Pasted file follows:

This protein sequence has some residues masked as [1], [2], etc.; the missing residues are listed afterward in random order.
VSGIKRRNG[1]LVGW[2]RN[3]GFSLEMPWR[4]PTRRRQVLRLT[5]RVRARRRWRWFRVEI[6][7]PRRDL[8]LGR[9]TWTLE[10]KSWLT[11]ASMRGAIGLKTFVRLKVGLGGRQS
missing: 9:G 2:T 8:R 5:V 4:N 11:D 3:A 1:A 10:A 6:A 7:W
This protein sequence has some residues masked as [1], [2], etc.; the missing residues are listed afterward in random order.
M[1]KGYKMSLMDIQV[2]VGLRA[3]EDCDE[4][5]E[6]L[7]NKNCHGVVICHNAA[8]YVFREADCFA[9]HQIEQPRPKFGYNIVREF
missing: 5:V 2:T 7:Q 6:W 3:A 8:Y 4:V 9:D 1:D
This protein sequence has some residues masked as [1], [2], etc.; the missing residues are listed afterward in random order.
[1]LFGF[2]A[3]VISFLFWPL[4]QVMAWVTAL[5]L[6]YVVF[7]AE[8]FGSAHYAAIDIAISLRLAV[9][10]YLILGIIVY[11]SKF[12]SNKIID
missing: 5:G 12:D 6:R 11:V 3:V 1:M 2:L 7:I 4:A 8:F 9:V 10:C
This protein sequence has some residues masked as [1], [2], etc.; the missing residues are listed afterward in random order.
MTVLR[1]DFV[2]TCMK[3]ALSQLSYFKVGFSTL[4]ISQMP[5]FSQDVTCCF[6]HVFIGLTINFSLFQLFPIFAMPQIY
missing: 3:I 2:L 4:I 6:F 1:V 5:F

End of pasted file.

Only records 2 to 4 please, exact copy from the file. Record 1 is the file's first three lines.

This protein sequence has some residues masked as [1], [2], etc.; the missing residues are listed afterward in random order.
M[1]KGYKMSLMDIQV[2]VGLRA[3]EDCDE[4][5]E[6]L[7]NKNCHGVVICHNAA[8]YVFREADCFA[9]HQIEQPRPKFGYNIVREF
missing: 5:V 2:T 7:Q 6:W 3:A 8:Y 4:V 9:D 1:D
This protein sequence has some residues masked as [1], [2], etc.; the missing residues are listed afterward in random order.
[1]LFGF[2]A[3]VISFLFWPL[4]QVMAWVTAL[5]L[6]YVVF[7]AE[8]FGSAHYAAIDIAISLRLAV[9][10]YLILGIIVY[11]SKF[12]SNKIID
missing: 5:G 12:D 6:R 11:V 3:V 1:M 2:L 7:I 4:A 8:F 9:V 10:C
This protein sequence has some residues masked as [1], [2], etc.; the missing residues are listed afterward in random order.
MTVLR[1]DFV[2]TCMK[3]ALSQLSYFKVGFSTL[4]ISQMP[5]FSQDVTCCF[6]HVFIGLTINFSLFQLFPIFAMPQIY
missing: 3:I 2:L 4:I 6:F 1:V 5:F